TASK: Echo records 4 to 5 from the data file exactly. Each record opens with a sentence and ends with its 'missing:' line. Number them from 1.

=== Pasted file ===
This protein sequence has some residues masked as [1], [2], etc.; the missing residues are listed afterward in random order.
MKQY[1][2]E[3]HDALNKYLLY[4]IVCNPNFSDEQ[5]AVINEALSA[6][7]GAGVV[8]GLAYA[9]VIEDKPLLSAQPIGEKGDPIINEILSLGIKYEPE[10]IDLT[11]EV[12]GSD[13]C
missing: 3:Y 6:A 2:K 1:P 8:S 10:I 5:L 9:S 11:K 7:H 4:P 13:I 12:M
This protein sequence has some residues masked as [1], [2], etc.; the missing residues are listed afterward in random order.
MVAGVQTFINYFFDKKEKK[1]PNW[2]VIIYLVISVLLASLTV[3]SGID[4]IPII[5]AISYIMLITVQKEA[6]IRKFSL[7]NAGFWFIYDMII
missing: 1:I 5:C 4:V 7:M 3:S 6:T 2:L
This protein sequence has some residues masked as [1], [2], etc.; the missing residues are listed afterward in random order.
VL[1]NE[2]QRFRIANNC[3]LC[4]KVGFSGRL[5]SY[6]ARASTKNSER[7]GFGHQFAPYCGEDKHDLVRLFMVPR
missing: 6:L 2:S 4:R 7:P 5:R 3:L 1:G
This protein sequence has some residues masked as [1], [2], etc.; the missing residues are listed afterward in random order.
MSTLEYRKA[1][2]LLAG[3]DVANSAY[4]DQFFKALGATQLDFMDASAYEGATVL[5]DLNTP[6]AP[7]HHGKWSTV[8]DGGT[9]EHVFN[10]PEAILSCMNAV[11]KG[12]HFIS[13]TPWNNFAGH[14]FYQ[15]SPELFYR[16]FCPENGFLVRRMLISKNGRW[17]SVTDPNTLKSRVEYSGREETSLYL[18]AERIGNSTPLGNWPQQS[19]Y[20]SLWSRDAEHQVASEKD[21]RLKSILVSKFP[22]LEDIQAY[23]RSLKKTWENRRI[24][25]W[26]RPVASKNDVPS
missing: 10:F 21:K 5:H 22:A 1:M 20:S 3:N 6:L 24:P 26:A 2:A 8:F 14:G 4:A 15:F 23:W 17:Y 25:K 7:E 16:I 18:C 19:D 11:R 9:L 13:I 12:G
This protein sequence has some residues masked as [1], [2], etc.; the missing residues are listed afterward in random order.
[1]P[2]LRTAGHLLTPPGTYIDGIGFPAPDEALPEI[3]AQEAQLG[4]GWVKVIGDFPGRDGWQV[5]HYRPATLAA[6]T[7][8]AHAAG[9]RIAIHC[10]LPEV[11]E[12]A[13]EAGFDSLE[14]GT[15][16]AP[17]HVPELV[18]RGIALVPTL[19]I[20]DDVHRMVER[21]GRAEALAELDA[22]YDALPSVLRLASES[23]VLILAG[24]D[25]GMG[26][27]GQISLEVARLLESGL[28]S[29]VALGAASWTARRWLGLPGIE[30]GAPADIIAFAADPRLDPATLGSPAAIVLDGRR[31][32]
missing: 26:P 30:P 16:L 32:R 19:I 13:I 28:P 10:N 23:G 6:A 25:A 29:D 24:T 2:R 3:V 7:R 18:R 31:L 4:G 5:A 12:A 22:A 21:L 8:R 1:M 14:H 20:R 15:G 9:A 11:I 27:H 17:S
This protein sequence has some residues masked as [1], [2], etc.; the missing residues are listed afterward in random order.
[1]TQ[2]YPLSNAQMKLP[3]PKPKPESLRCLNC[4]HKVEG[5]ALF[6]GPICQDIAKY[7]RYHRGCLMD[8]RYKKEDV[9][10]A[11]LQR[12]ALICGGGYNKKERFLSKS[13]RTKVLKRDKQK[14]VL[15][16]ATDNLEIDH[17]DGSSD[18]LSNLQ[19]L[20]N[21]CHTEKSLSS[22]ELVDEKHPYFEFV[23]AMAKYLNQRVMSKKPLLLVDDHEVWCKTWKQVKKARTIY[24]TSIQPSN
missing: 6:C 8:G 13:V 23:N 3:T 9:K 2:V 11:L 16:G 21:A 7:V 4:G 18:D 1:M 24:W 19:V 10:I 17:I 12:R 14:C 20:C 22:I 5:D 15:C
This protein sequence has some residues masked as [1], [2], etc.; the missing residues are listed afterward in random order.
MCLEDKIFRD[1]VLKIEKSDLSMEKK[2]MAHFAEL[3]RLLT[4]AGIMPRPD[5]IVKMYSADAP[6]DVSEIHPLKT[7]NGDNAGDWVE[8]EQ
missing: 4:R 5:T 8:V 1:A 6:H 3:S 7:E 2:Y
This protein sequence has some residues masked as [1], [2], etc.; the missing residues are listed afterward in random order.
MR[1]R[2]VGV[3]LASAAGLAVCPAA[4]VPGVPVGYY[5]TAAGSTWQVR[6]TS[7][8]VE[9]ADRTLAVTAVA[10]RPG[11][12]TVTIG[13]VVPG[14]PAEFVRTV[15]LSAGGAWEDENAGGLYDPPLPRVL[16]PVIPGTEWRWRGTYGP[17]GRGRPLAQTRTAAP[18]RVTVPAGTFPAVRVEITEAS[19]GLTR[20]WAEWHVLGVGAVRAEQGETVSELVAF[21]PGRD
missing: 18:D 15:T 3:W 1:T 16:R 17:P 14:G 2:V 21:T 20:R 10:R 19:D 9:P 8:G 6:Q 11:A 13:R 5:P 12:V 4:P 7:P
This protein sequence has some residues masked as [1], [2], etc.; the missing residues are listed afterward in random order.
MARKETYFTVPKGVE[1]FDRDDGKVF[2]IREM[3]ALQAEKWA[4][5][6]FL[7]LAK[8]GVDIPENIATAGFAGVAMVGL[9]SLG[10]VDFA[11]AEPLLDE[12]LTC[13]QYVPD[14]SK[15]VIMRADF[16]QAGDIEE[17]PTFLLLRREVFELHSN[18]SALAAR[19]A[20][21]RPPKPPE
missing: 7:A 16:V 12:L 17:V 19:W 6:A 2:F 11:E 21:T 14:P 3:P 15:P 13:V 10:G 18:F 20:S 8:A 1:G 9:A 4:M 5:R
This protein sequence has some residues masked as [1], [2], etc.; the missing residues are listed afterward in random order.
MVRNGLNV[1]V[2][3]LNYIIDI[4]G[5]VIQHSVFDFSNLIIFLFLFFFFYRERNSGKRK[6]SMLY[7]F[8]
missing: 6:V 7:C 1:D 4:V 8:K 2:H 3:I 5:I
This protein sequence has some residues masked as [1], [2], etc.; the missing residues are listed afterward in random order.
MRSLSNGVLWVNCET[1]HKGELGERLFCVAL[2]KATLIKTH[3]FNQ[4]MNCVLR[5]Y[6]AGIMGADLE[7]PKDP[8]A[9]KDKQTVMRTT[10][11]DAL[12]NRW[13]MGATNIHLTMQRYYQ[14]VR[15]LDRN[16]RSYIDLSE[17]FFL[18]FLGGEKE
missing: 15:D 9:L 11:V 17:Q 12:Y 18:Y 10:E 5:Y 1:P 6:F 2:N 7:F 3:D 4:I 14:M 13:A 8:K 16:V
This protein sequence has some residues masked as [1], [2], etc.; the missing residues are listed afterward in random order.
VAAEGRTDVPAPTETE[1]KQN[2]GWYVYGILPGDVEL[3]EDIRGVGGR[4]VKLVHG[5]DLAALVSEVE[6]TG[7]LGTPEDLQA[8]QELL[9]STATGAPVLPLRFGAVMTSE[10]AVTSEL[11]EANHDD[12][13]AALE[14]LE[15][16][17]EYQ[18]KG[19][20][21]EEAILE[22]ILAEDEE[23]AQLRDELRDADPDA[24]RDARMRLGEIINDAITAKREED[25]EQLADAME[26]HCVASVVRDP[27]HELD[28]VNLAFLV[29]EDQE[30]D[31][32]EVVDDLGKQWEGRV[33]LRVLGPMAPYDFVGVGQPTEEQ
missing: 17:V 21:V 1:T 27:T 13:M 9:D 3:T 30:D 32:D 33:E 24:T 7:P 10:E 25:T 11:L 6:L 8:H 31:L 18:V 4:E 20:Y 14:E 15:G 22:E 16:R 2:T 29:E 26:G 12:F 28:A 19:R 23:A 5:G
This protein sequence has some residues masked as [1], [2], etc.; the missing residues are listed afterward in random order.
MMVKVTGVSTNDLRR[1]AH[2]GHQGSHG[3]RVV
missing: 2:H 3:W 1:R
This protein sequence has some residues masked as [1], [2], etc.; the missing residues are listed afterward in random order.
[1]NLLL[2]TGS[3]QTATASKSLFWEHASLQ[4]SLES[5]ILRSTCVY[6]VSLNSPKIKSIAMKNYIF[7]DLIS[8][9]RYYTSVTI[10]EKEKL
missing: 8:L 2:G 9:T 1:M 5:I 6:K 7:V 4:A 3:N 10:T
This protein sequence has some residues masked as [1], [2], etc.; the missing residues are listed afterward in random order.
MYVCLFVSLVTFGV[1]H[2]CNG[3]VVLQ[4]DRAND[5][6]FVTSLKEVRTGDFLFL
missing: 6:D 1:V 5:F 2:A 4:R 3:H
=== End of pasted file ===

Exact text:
This protein sequence has some residues masked as [1], [2], etc.; the missing residues are listed afterward in random order.
MSTLEYRKA[1][2]LLAG[3]DVANSAY[4]DQFFKALGATQLDFMDASAYEGATVL[5]DLNTP[6]AP[7]HHGKWSTV[8]DGGT[9]EHVFN[10]PEAILSCMNAV[11]KG[12]HFIS[13]TPWNNFAGH[14]FYQ[15]SPELFYR[16]FCPENGFLVRRMLISKNGRW[17]SVTDPNTLKSRVEYSGREETSLYL[18]AERIGNSTPLGNWPQQS[19]Y[20]SLWSRDAEHQVASEKD[21]RLKSILVSKFP[22]LEDIQAY[23]RSLKKTWENRRI[24][25]W[26]RPVASKNDVPS
missing: 10:F 21:K 5:H 22:A 1:M 20:S 3:N 6:L 24:P 26:A 2:A 8:F 14:G 4:A 15:F 23:W 17:Y 25:K 7:E 16:I 18:C 19:D 11:R 9:L 13:I 12:G
This protein sequence has some residues masked as [1], [2], etc.; the missing residues are listed afterward in random order.
[1]P[2]LRTAGHLLTPPGTYIDGIGFPAPDEALPEI[3]AQEAQLG[4]GWVKVIGDFPGRDGWQV[5]HYRPATLAA[6]T[7][8]AHAAG[9]RIAIHC[10]LPEV[11]E[12]A[13]EAGFDSLE[14]GT[15][16]AP[17]HVPELV[18]RGIALVPTL[19]I[20]DDVHRMVER[21]GRAEALAELDA[22]YDALPSVLRLASES[23]VLILAG[24]D[25]GMG[26][27]GQISLEVARLLESGL[28]S[29]VALGAASWTARRWLGLPGIE[30]GAPADIIAFAADPRLDPATLGSPAAIVLDGRR[31][32]
missing: 26:P 30:P 16:L 32:R 19:I 13:I 28:P 10:N 23:G 6:A 25:A 29:D 24:T 2:R 3:V 7:R 18:R 31:L 4:G 5:A 12:A 22:A 21:L 8:R 1:M 14:H 20:R 15:G 9:A 11:I 27:H 17:S